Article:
**Linear Differential Equation**

A differential equation is said to be linear. If the dependent variable and its differential coefficients occur in the first degree only and are not multiplied together.

**Method 1:** The most general from of a linear equation of the first order is \(\frac{dy}{dx}+Py=Q\),

Where, P and Q are any function of x.

To solve such equation, find integrating factor \(IF={{e}^{\int{P.dx}}}\),

On multiplying the form by \({{e}^{\int{P.dx}}}\) on both sides, we get

\(\frac{dy}{dx}+Py=Q\),

\({{e}^{\int{P.dx}}}\left( \frac{dy}{dx}+py \right)=Q.{{e}^{\int{P.dx}}}\),

\(\frac{dy}{dx}.{{e}^{\int{P.dx}}}+P.y.\frac{d}{dx}{{e}^{\int{P.dx}}}=Q.{{e}^{\int{P.dx}}}\),

\(\frac{d}{dx}\left( y.{{e}^{\int{P.dx}}} \right)=Q.{{e}^{\int{P.dx}}}\),

Integration applying on both sides

\(\int{\frac{d}{dx}\left( y.{{e}^{\int{P.dx}}} \right)}.dx=\int{Q.{{e}^{\int{P.dx}}}}.dx\),

\(y.{{e}^{\int{P.dx}}}=\int{Q.{{e}^{\int{P.dx}}}}+C\),

Which is the required solution of the given differential equation.

**Method 2:** The most general from of a linear equation of the first order is \(\frac{dx}{dy}+Px=Q\),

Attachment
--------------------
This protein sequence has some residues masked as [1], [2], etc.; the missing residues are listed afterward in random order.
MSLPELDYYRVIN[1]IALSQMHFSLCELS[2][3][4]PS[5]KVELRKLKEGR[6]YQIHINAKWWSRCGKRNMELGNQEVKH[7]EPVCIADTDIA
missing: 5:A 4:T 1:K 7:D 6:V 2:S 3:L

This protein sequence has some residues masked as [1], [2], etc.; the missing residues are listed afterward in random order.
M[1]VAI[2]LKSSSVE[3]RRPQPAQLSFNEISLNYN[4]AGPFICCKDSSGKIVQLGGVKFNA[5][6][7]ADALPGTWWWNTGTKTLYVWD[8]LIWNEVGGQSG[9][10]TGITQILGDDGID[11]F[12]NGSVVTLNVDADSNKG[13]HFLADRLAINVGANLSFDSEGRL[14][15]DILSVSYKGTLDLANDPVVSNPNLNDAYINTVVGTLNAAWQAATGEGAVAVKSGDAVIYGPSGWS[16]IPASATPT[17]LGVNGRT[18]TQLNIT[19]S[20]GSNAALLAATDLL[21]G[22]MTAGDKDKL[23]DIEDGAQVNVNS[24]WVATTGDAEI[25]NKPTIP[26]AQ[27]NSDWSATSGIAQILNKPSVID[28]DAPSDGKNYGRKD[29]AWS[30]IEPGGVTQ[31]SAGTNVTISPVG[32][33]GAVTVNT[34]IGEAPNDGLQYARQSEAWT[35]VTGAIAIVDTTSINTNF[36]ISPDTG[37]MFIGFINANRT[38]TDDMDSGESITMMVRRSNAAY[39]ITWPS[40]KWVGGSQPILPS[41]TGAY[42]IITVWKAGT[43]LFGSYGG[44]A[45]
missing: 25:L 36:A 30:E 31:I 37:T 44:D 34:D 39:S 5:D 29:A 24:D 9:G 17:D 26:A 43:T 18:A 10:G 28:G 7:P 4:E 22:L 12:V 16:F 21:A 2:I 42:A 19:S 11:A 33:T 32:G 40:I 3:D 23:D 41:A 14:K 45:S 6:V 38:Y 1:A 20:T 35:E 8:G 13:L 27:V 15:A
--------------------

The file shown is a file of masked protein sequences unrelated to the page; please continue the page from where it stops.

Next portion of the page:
Where, P and Q are any function of y.

To solve such equation, find integrating factor \(IF={{e}^{\int{P.dy}}}\),

On multiplying the form by \(IF={{e}^{\int{P.dy}}}\) on both sides, we get

\(\frac{dx}{dy}+Px=Q\),

\({{e}^{\int{P.dy}}}\left( \frac{dx}{dy}+px \right)=Q.{{e}^{\int{P.dy}}}\),

\(\frac{dx}{dy}.{{e}^{\int{P.dy}}}+P.x.\frac{d}{dx}{{e}^{\int{P.dy}}}=Q.{{e}^{\int{P.dy}}}\),

\(\frac{d}{dy}\left( y.{{e}^{\int{P.dy}}} \right)=Q.{{e}^{\int{P.dy}}}\),

Integration applying on both sides

\(\int{\frac{d}{dy}\left( y.{{e}^{\int{P.dy}}} \right)}.dy=\int{Q.{{e}^{\int{P.dy}}}}.dy\),

\(x.{{e}^{\int{P.dy}}}=\int{Q.{{e}^{\int{P.dy}}}}+C\),

Which is the required solution of the given differential equation.